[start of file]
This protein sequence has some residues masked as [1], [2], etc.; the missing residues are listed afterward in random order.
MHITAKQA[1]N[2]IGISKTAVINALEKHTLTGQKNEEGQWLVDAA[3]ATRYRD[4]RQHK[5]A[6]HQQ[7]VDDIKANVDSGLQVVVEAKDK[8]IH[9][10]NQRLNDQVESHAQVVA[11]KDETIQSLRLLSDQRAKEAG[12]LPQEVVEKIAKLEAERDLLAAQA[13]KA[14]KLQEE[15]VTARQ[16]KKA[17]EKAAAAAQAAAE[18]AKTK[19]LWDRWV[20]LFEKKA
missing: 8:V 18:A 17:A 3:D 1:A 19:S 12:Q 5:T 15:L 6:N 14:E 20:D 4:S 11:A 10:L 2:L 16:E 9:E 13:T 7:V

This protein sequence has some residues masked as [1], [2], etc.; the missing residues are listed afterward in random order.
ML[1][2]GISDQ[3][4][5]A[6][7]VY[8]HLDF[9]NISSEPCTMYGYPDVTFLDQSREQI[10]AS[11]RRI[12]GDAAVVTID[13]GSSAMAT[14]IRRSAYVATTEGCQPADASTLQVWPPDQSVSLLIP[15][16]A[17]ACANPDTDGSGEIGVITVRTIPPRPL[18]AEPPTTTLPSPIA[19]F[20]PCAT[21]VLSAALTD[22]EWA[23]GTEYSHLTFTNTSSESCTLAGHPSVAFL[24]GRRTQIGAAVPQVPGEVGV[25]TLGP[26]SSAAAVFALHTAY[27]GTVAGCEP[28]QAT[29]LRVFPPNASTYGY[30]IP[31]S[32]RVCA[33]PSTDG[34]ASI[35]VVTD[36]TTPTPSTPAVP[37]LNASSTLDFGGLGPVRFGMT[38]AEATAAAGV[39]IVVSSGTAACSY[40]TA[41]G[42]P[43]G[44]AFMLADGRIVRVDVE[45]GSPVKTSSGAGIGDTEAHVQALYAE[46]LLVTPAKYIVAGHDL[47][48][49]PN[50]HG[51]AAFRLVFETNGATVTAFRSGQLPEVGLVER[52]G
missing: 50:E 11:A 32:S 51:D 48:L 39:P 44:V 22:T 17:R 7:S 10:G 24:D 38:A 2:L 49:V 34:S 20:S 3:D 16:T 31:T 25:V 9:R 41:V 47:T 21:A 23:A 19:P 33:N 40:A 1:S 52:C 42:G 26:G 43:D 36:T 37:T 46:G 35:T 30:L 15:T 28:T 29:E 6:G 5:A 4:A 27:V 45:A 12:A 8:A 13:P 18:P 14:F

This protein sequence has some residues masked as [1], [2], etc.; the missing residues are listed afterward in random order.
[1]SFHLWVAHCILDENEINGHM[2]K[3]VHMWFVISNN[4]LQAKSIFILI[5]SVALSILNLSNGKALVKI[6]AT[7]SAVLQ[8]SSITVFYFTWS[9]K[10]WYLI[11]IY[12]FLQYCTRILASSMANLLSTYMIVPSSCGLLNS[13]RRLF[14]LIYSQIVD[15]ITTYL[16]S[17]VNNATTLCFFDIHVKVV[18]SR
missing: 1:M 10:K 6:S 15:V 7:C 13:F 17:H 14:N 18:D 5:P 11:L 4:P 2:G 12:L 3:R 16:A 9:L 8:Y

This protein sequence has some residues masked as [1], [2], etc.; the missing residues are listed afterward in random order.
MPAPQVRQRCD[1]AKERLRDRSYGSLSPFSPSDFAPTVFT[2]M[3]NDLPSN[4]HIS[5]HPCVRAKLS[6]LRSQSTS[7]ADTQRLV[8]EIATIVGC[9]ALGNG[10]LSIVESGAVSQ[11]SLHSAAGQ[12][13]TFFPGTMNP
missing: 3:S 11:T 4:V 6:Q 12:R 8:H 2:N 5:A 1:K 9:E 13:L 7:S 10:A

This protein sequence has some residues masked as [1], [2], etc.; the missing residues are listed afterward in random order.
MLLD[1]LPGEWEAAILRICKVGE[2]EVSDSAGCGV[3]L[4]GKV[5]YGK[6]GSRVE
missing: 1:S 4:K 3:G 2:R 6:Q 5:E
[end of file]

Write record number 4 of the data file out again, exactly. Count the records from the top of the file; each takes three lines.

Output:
This protein sequence has some residues masked as [1], [2], etc.; the missing residues are listed afterward in random order.
MPAPQVRQRCD[1]AKERLRDRSYGSLSPFSPSDFAPTVFT[2]M[3]NDLPSN[4]HIS[5]HPCVRAKLS[6]LRSQSTS[7]ADTQRLV[8]EIATIVGC[9]ALGNG[10]LSIVESGAVSQ[11]SLHSAAGQ[12][13]TFFPGTMNP
missing: 3:S 11:T 4:V 6:Q 12:R 8:H 2:N 5:A 1:K 9:E 13:L 7:S 10:A